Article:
Richard Wright 's Life Was Characterized By Poverty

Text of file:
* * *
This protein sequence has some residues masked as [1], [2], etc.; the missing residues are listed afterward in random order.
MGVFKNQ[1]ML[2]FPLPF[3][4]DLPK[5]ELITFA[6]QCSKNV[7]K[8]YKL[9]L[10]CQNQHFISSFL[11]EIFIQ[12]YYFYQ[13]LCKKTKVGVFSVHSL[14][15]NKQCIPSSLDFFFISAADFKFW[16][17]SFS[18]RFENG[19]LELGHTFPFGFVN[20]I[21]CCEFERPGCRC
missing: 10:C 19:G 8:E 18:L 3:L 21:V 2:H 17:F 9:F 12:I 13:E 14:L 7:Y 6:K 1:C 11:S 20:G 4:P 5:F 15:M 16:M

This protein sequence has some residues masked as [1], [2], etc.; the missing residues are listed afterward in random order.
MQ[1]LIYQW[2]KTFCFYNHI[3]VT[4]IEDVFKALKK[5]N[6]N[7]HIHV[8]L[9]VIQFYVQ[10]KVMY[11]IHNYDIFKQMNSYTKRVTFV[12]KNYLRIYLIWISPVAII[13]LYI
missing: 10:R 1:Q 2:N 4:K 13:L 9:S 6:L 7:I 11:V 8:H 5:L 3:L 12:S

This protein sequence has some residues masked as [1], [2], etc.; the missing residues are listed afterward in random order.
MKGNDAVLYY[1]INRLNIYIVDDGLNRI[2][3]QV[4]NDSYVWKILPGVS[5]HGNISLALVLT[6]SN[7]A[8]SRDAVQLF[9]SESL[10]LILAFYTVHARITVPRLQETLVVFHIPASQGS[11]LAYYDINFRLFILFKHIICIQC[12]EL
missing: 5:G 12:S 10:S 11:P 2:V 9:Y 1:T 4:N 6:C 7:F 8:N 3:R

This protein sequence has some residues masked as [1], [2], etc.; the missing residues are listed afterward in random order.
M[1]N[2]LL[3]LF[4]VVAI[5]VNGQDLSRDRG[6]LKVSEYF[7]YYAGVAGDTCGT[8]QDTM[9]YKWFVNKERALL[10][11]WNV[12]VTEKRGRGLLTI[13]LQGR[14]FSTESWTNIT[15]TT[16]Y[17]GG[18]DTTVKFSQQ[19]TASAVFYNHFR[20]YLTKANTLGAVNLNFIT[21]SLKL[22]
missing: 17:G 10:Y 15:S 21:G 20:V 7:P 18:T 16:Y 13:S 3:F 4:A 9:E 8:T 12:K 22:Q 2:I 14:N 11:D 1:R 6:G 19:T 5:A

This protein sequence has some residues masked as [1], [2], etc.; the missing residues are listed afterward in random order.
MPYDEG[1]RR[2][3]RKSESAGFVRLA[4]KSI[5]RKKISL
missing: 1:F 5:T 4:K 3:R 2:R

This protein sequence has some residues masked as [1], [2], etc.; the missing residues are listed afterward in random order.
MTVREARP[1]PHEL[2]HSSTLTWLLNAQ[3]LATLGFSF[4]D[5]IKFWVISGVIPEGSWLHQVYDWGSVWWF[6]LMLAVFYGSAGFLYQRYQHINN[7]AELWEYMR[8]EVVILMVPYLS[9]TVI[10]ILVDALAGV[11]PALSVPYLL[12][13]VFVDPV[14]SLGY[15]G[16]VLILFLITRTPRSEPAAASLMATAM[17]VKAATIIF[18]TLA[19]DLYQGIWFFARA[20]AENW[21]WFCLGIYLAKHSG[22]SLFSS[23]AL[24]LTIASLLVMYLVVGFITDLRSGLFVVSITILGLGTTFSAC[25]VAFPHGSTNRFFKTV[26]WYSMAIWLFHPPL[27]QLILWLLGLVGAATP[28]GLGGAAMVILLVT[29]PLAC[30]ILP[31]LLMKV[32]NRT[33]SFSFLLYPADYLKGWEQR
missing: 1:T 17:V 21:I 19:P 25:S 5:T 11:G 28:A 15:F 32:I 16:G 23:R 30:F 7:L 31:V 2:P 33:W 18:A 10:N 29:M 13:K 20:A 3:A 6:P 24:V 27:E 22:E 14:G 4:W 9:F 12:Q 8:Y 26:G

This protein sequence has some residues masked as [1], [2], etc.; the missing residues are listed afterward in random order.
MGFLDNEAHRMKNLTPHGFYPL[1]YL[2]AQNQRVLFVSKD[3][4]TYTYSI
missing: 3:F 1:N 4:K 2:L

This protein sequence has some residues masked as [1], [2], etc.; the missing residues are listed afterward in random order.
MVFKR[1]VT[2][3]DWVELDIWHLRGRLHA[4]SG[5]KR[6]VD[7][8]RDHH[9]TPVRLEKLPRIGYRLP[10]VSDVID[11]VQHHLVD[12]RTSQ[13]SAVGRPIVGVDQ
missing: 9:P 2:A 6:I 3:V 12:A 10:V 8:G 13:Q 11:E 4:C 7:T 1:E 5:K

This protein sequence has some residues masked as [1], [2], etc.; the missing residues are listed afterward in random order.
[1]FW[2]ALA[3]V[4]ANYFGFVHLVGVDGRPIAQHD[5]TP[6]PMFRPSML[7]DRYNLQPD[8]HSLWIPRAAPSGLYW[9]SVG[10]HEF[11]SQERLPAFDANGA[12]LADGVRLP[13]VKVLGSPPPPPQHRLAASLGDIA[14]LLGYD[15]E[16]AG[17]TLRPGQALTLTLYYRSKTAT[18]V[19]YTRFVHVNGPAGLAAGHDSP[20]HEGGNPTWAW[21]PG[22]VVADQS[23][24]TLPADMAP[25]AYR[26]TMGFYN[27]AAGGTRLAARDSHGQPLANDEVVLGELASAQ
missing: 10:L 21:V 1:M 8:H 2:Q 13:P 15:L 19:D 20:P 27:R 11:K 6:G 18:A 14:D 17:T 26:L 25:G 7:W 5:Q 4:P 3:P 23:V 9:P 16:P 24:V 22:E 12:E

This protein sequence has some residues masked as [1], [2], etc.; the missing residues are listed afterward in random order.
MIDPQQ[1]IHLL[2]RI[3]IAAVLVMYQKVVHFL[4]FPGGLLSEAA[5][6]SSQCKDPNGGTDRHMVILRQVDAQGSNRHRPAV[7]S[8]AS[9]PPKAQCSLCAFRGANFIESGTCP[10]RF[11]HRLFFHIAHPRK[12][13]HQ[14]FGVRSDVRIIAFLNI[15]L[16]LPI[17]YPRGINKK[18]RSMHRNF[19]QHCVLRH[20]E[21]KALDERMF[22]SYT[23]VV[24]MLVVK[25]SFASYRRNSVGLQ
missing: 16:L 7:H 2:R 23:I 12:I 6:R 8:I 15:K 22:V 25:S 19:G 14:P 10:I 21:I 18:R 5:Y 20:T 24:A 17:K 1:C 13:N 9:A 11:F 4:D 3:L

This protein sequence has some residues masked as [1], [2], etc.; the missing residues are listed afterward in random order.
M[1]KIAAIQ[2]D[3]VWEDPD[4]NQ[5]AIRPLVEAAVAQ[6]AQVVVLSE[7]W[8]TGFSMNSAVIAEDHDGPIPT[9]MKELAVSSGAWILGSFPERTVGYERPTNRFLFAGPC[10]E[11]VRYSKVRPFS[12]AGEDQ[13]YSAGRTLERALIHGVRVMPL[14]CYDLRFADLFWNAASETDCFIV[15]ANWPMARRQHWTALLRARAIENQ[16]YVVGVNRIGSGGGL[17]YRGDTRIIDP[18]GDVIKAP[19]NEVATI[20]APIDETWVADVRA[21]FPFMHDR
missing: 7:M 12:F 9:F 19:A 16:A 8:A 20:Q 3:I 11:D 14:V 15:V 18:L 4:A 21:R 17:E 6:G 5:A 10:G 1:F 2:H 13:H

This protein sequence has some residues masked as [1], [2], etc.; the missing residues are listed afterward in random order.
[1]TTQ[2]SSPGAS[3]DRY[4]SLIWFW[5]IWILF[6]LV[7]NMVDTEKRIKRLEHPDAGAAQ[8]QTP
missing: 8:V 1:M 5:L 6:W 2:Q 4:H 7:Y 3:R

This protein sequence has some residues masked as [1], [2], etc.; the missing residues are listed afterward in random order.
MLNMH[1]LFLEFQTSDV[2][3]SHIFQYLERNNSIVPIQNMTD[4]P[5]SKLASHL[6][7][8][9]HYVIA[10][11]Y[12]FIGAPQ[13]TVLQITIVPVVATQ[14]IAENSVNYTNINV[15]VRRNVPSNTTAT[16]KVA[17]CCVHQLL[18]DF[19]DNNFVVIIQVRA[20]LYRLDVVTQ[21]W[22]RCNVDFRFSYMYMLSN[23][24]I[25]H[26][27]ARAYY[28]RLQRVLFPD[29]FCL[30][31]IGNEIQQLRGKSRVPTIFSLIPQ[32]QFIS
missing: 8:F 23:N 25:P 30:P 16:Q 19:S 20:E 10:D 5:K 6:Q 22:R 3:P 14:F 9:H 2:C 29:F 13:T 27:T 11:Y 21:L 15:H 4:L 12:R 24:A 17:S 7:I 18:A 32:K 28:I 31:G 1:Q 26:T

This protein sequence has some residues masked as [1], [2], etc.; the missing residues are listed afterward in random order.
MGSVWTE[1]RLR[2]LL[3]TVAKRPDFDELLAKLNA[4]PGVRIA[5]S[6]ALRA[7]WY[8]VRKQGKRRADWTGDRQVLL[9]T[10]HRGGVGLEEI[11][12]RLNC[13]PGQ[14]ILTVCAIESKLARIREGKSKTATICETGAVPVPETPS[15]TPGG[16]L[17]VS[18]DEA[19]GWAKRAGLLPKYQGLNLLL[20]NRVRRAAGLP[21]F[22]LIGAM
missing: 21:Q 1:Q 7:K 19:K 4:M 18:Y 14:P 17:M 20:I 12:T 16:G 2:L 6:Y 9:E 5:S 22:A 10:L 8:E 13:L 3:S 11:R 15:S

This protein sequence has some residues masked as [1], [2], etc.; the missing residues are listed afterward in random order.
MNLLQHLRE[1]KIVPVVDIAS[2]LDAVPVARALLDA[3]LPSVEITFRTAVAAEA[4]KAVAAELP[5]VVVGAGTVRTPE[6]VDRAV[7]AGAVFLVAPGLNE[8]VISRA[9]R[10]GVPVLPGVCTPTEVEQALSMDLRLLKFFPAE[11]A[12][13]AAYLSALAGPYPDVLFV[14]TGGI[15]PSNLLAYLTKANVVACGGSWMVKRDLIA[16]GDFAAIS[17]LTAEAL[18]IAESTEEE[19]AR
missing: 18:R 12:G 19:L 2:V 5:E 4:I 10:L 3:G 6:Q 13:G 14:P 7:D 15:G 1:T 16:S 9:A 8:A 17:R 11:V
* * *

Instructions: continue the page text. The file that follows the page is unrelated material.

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Richard Wright’s life was characterized by poverty which stemmed from the racial issue pervading the South. In an attempt to overcome this impoverished state, his family moved from city to city, hoping to live with a relative and share the cost of living and also to escape the severity of racial discrimination. With each move, however, Wright’s family constantly faced unjust treatment and poverty until they moved in with their Uncle Hoskins who owned a successful saloon. With a stable home and enough food on the table, the lives of the Wright family seemed bountiful, but their luxury would only last for a moment. Shortly thereafter, Uncle Hoskins was shot dead by white men who were jealous of his economic success. “Young Richard was permanently traumatized by Hoskins’s lynch murder. From this point onward he lived in a state of tension and dread, certain that the hostile white world could crush him like it had his uncle if he failed to live by its arbitrary rules” (Wallach 21). Throughout Wright’s life, he had seen the effects of white supremacy on his fellow black people, but it was not until the death of his uncle that this racist atmosphere struck him personally. Now terrified of the white people who had oppressed his family and killed his uncle, Wright reacted in a silent and submissive fear to the white community which had dominated his society. With these aggressive emotions and violent situations which had oppressed the black world, Wright infused these memories
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